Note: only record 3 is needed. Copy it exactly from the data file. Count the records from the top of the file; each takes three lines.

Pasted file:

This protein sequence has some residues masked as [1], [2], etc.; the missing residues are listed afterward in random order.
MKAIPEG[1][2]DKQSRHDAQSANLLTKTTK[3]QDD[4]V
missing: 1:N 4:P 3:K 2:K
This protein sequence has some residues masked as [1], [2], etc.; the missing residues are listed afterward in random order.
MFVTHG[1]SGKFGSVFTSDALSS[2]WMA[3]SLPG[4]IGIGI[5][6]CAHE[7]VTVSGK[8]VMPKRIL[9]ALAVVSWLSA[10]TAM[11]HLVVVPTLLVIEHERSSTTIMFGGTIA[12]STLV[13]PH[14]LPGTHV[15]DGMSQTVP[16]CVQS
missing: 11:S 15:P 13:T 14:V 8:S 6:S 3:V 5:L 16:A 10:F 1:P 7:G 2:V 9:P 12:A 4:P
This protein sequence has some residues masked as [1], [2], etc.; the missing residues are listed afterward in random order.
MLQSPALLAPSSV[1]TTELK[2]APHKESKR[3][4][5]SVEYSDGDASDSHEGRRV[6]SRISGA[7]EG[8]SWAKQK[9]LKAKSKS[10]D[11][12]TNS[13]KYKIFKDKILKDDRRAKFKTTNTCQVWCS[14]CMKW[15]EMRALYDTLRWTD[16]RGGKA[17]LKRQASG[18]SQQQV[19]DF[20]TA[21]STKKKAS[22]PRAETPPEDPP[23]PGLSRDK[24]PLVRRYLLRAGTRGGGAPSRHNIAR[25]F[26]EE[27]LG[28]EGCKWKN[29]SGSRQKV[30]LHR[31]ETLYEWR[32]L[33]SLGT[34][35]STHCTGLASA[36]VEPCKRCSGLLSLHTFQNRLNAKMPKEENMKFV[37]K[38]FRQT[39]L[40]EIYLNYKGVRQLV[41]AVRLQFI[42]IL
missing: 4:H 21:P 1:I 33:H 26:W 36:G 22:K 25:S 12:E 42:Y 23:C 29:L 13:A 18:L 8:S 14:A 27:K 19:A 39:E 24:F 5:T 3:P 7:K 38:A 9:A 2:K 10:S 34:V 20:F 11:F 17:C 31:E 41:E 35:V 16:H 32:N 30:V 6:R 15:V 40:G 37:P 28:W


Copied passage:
This protein sequence has some residues masked as [1], [2], etc.; the missing residues are listed afterward in random order.
MLQSPALLAPSSV[1]TTELK[2]APHKESKR[3][4][5]SVEYSDGDASDSHEGRRV[6]SRISGA[7]EG[8]SWAKQK[9]LKAKSKS[10]D[11][12]TNS[13]KYKIFKDKILKDDRRAKFKTTNTCQVWCS[14]CMKW[15]EMRALYDTLRWTD[16]RGGKA[17]LKRQASG[18]SQQQV[19]DF[20]TA[21]STKKKAS[22]PRAETPPEDPP[23]PGLSRDK[24]PLVRRYLLRAGTRGGGAPSRHNIAR[25]F[26]EE[27]LG[28]EGCKWKN[29]SGSRQKV[30]LHR[31]ETLYEWR[32]L[33]SLGT[34][35]STHCTGLASA[36]VEPCKRCSGLLSLHTFQNRLNAKMPKEENMKFV[37]K[38]FRQT[39]L[40]EIYLNYKGVRQLV[41]AVRLQFI[42]IL
missing: 4:H 21:P 1:I 33:H 26:W 36:G 22:K 25:S 12:E 42:Y 23:C 29:L 13:A 18:L 8:S 14:A 27:K 19:A 39:E 24:F 5:T 3:P 7:K 38:A 9:A 2:K 10:S 34:V 20:F 11:F 17:C 31:E 41:E 35:V 16:H 32:N 30:V 6:R 15:V 40:G 37:P 28:W